At Sports Illustrated's weekly editorial meeting on Thursday, top editor Terry McDonell had some news for the 30 or so staffers assembled. Job cuts were over, he said. (There were 16 departures and three layoffs in all.) And then he said something outwardly innocuous that people at the magazine have been puzzling over ever since: He declared that SI.com editor Paul Fichtenbaum would now be responsible for the long-overdue integration of the print and web staffs.
Now, this is a common enough announcement at a magazine. Everyone wants coordination between the print people and the web people. But SI staffers didn't perceive it as anything ordinary. McDonell was oddly cagey. Different sources glossed his remarks differently, but the ultimate implication was that he would be dialing back his responsibilities, maybe as a prelude to ... well, what, exactly? Was he leaving? Was he rolling out a succession plan? Did this mean Fichtenbaum would be running the whole show? One source who was in the meeting thought so; another wasn't so sure.
We checked in with McDonell who assured us that his announcement was merely stating what's been obvious for a few months now.
"I'm the editor of the Sports Illustrated Sports Group," he told me. "That's what I am."
From what we were able to gather, McDonell will indeed be working less with the weekly magazine. He'll oversee the entire SI family—which includes SI Kids and Golf Magazine—a role that's technically been in his job description for some time, but one he only now seems to be fully inhabiting. It also seems to leave Fichtenbaum with a lot more power and a direct line to formally succeed McDonell whenever he steps down.
McDonell, previously the editor of Esquire and Men's Journal, has been running Sports Illustrated for 10 years, a long run for an editor at Time Inc. In that time the magazine's fortunes have dropped, even relative to the company's other titles, a Time Inc. source tells us. SI used to be the company's second biggest earner—behind only People—but now it finds itself somewhere in the middle of the pack at Time Inc., detached from the sports culture at large in ways that would've been unthinkable a decade ago.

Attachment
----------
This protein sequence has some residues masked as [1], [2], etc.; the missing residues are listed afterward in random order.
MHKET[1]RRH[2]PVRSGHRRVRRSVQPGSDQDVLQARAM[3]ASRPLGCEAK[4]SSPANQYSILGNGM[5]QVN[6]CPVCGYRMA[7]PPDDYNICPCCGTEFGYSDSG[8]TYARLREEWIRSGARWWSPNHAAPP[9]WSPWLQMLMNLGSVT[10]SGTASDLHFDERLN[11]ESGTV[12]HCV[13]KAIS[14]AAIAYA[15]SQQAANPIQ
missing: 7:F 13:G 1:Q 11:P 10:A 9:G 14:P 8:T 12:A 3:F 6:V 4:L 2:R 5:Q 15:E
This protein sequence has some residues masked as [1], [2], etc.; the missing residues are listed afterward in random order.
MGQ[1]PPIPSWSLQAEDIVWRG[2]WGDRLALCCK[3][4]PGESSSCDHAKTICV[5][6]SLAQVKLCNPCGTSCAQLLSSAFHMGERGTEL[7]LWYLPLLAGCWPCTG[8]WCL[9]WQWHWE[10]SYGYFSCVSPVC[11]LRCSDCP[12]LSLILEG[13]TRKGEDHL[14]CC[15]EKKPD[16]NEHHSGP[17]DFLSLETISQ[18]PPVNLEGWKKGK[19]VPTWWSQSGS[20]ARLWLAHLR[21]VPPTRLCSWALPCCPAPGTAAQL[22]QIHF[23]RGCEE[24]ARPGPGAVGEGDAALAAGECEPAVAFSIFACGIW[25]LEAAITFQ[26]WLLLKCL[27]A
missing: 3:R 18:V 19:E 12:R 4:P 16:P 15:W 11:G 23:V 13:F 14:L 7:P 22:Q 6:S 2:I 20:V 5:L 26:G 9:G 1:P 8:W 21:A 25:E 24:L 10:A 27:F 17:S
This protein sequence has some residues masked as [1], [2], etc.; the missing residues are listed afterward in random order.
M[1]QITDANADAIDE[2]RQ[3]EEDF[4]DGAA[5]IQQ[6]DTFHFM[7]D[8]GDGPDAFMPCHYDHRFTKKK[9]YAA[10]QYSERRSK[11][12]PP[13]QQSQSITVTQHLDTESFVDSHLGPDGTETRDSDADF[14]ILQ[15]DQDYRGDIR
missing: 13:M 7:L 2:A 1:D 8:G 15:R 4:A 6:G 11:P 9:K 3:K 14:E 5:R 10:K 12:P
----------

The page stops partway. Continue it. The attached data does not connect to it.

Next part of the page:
It's possible that McDonell, who is still popular among corporate executives, is angling for a new job, but where might he go? Not long ago, there was talk that he might move upstairs. It's no secret that he once had his eye on Time Inc.'s editor-in-chief job, but the company recently renewed the contract of the current EIC, John Huey.
McDonell also mulled taking over Newsweek two years ago. Sidney Harman, the Newsweek owner who ultimately merged the magazine with Tina Brown's The Daily Beast, couldn't pay him enough, so the talks fizzled out.
Just two months ago, McDonell, in his late 60s, was inducted into the Magazine Editors' Hall of Fame. In his induction speech, he sounded like someone with a lot left in the tank:
I think being an editor right now is the most interesting time to be an editor because of all the possibilities that are coming.
Change is going to be very, very good especially when the challenge is basically: Change or go home. My response to that is: No fear. Bring it. There is just so much interesting stuff to do.
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